United Nations  International Telecommunication Union  





 Statement from Germany


Speech by Dr. Bernd Pfaffenbach,

State Secretary in the Federal Ministry of Economics and Labour of Germany

Tunis, 16 November 2005


Please check against delivery.

Mr Chairman,

Distinguished Heads of State and Government,


Ladies and Gentlemen!

I. Introduction

Germany welcomes the second phase of the World Summit on the Information Society and wants to thank the Government of Tunisia for being the host country of this important event.

This summit offers a unique opportunity to shape the future of the information society. The summit gives industrial states as well as developing countries a great chance to discuss our vision of a global society.

We can see every day that we are going through a historic transformation in the way we live, learn, and communicate. But the realization of a global information society needs common values – otherwise it will not work.

Therefore, we regard the recognition of human rights as a precondition for a global information society.

This means: freedom of expression, the protection of human dignity, and the guarantee of free, independent and diverse media.

The very basis of the Information Society is freedom of Information as defined in the Universal Declaration of Human Rights. An essential precondition for a free exchange of information is the freedom of association in order to exchange information. The host country of this Information Summit bears here a special responsibility.

And as we are concerned in this regard, we support the demarche the Presidency of the European Union carried out on this issue yesterday.

II. Creating digital opportunities for all

In recognition of the increasing impact of Information and communication technologies on economic, social, cultural and political dimensions of people’s lives, we have the obligation to enable everybody to join the Information Society. But how can we bridge the digital divide, how can we create digital opportunities for all?

First of all we need to ensure universal access by unleashing market power to promote ICT infrastructure. Secondly, we need to overcome other access barriers like illiteracy, the lack of local
content or the scarcity of ICT professionals.

Admitting that development aid alone can not cope with these challenges, we need to cooperate with the private sector. In order to achieve this, ICT markets need to be opened.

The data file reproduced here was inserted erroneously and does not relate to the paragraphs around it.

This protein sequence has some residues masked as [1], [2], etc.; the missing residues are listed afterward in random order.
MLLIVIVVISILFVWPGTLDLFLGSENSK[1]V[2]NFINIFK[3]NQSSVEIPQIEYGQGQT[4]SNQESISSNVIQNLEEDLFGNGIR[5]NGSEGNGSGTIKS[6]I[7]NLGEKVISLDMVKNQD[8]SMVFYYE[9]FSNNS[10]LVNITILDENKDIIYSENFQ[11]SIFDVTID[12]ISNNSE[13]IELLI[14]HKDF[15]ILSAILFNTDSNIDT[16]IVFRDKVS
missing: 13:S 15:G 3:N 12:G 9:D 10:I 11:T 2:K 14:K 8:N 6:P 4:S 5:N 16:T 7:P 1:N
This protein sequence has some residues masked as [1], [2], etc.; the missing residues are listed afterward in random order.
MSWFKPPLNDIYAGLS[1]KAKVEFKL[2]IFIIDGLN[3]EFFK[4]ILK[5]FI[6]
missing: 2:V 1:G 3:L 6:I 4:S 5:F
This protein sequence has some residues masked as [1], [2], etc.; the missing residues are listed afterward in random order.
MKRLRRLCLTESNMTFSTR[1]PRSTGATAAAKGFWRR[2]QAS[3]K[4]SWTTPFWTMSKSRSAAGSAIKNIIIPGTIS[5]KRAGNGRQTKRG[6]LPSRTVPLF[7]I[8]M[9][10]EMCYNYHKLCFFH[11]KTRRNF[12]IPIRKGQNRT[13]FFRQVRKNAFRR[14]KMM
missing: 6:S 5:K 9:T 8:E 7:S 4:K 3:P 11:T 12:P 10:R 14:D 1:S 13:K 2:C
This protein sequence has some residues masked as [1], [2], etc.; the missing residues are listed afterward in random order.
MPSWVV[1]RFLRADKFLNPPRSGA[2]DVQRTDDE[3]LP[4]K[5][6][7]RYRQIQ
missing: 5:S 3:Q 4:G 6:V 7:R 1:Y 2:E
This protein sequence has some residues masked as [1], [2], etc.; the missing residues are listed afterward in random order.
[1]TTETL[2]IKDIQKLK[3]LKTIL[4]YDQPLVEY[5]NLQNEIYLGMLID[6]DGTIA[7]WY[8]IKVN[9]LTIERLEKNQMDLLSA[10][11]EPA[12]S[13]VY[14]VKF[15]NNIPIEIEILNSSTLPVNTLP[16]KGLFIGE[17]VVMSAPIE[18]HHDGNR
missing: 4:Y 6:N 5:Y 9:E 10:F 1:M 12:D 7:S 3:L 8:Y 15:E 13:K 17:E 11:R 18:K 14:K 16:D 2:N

Today, I believe we have the excellent opportunity and the pleasure to show again our willingness to participate actively in achieving our common goal – the creation of a truly inclusive Information Society – by having a candidate for the office of Secretary-General of the ITU, Mr Matthias Kurth. It is my honour to confirm to you that Mr Kurth has the full support of the German government for his candidacy to this important post. And I am particularly happy to announce that he is the elected European candidate of the CEPT-countries.

I appreciate that this summit brings together actors from governments, the civil society and the business sector.

Let us improve our activities by following a multi-stakeholder approach in order to bridge the digital divide.

III. Internet governance

The internet has become an essential and vital infrastructure for global communications and commerce. The success is based on flexible structures, which must be open for future needs.

Having it’s historic roots in the public sector, the Internet has become a huge success in all areas of society. Therefore, safeguarding the stability and security of the Internet is essential for the global information society.

We believe that long-term stability can only be achieved if the global management of the Internet core resources is based on participation. Therefore I appreciate the results of the PrepCom yesterday evening as a good step.

All stakeholders – governments, business as well as civil society – must have a change to take part in global Internet governance in a fair and balanced manner.

It’s by no means the role of government to interfere in the day-to-day operations of all those many entities that make sure that the Net is reliable. But with regard to outstanding public policy issues, and this includes the difficult question of oversight structures, governments have to exercise the role the citizens – "users" – have given to them.

However, necessary government involvement has to be lightweight, transparent, inclusive, and in full respect of the specific needs of the Internet.

IV. Information society Germany

On the basis of targeted national action plans, Germany has progressed on the way to the global information society.

The exhibitions and presentations at our German exhibition booth at the "ICT for All" exhibition provide an overview of German activities.

I hope the Summit will be a great success – please feel free to contact us. As in the past, the German Government is ready to share its experience and engage in an exchange of views.






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